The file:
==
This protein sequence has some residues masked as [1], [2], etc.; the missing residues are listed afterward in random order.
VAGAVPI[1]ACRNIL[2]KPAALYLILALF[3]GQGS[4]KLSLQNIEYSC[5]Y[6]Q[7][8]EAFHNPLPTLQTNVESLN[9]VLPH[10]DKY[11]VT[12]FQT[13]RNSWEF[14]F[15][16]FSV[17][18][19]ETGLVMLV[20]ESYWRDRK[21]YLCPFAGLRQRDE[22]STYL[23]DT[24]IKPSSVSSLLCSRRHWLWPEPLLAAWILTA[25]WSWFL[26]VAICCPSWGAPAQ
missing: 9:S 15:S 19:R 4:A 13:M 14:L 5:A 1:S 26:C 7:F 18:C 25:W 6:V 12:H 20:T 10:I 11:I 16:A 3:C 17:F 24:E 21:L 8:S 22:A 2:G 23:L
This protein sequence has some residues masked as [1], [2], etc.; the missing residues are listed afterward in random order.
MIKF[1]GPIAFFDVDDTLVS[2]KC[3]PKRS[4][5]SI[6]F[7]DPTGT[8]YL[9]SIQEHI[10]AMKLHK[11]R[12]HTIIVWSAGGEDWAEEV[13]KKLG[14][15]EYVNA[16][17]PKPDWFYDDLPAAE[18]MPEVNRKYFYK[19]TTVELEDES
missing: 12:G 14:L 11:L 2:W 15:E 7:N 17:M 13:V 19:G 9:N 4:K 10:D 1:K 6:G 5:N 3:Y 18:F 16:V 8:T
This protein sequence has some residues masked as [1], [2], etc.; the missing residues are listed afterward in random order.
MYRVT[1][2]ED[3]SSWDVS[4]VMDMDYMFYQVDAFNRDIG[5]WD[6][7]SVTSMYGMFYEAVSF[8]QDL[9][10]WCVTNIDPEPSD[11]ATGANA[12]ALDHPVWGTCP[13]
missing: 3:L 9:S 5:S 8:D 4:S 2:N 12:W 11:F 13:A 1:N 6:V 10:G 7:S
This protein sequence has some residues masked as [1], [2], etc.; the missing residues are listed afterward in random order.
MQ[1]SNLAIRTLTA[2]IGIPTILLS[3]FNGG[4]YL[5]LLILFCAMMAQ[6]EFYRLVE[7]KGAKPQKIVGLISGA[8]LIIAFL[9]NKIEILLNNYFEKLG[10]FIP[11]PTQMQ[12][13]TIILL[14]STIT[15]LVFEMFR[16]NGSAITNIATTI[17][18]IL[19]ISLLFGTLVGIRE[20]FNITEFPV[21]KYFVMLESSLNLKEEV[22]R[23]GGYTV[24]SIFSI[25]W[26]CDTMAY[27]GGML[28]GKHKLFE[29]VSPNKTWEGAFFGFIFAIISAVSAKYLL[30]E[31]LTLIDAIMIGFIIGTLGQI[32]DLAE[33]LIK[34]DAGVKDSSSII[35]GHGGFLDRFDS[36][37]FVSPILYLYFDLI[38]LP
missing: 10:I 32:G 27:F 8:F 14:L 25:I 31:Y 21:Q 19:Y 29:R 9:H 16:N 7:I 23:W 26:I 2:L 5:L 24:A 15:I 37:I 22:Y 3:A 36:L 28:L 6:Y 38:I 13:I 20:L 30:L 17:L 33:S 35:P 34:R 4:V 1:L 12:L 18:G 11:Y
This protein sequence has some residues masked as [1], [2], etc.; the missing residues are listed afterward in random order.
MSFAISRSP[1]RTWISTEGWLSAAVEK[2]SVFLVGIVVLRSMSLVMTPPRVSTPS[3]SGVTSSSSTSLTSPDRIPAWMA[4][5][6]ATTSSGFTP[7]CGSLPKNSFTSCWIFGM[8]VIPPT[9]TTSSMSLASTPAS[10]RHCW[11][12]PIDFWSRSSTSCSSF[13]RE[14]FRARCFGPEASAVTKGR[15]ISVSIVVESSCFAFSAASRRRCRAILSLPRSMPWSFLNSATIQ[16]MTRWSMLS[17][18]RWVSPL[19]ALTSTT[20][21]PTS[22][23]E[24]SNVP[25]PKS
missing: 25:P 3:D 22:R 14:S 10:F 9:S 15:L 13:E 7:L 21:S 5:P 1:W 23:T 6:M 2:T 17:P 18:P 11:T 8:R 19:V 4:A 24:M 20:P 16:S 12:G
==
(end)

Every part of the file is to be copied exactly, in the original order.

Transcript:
This protein sequence has some residues masked as [1], [2], etc.; the missing residues are listed afterward in random order.
VAGAVPI[1]ACRNIL[2]KPAALYLILALF[3]GQGS[4]KLSLQNIEYSC[5]Y[6]Q[7][8]EAFHNPLPTLQTNVESLN[9]VLPH[10]DKY[11]VT[12]FQT[13]RNSWEF[14]F[15][16]FSV[17][18][19]ETGLVMLV[20]ESYWRDRK[21]YLCPFAGLRQRDE[22]STYL[23]DT[24]IKPSSVSSLLCSRRHWLWPEPLLAAWILTA[25]WSWFL[26]VAICCPSWGAPAQ
missing: 9:S 15:S 19:R 4:A 13:M 14:L 5:A 1:S 26:C 7:F 18:C 25:W 6:V 12:H 20:T 10:I 11:I 16:A 3:C 17:F 24:E 21:L 8:S 22:A 2:G 23:L
This protein sequence has some residues masked as [1], [2], etc.; the missing residues are listed afterward in random order.
MIKF[1]GPIAFFDVDDTLVS[2]KC[3]PKRS[4][5]SI[6]F[7]DPTGT[8]YL[9]SIQEHI[10]AMKLHK[11]R[12]HTIIVWSAGGEDWAEEV[13]KKLG[14][15]EYVNA[16][17]PKPDWFYDDLPAAE[18]MPEVNRKYFYK[19]TTVELEDES
missing: 12:G 14:L 11:L 2:W 15:E 7:N 17:M 13:V 19:G 9:N 4:K 10:D 1:K 6:G 5:N 3:Y 18:F 16:V 8:T
This protein sequence has some residues masked as [1], [2], etc.; the missing residues are listed afterward in random order.
MYRVT[1][2]ED[3]SSWDVS[4]VMDMDYMFYQVDAFNRDIG[5]WD[6][7]SVTSMYGMFYEAVSF[8]QDL[9][10]WCVTNIDPEPSD[11]ATGANA[12]ALDHPVWGTCP[13]
missing: 3:L 9:S 5:S 8:D 4:S 2:N 12:W 11:F 13:A 1:N 6:V 10:G 7:S
This protein sequence has some residues masked as [1], [2], etc.; the missing residues are listed afterward in random order.
MQ[1]SNLAIRTLTA[2]IGIPTILLS[3]FNGG[4]YL[5]LLILFCAMMAQ[6]EFYRLVE[7]KGAKPQKIVGLISGA[8]LIIAFL[9]NKIEILLNNYFEKLG[10]FIP[11]PTQMQ[12][13]TIILL[14]STIT[15]LVFEMFR[16]NGSAITNIATTI[17][18]IL[19]ISLLFGTLVGIRE[20]FNITEFPV[21]KYFVMLESSLNLKEEV[22]R[23]GGYTV[24]SIFSI[25]W[26]CDTMAY[27]GGML[28]GKHKLFE[29]VSPNKTWEGAFFGFIFAIISAVSAKYLL[30]E[31]LTLIDAIMIGFIIGTLGQI[32]DLAE[33]LIK[34]DAGVKDSSSII[35]GHGGFLDRFDS[36][37]FVSPILYLYFDLI[38]LP
missing: 10:I 32:G 27:F 8:F 14:L 25:I 31:Y 21:Q 19:Y 29:R 9:H 16:N 7:I 23:W 26:I 2:L 5:L 24:A 15:I 37:I 22:Y 3:A 36:L 28:L 6:Y 38:I 13:I 20:L 30:L 17:L 33:S 35:P 34:R 4:V 1:L 12:L 18:G 11:Y
This protein sequence has some residues masked as [1], [2], etc.; the missing residues are listed afterward in random order.
MSFAISRSP[1]RTWISTEGWLSAAVEK[2]SVFLVGIVVLRSMSLVMTPPRVSTPS[3]SGVTSSSSTSLTSPDRIPAWMA[4][5][6]ATTSSGFTP[7]CGSLPKNSFTSCWIFGM[8]VIPPT[9]TTSSMSLASTPAS[10]RHCW[11][12]PIDFWSRSSTSCSSF[13]RE[14]FRARCFGPEASAVTKGR[15]ISVSIVVESSCFAFSAASRRRCRAILSLPRSMPWSFLNSATIQ[16]MTRWSMLS[17][18]RWVSPL[19]ALTSTT[20][21]PTS[22][23]E[24]SNVP[25]PKS
missing: 25:P 3:D 22:R 14:S 10:F 9:S 15:L 13:E 7:L 21:S 5:P 1:W 23:T 6:M 2:T 17:P 18:P 11:T 8:R 19:V 4:A 24:M 20:P 16:S 12:G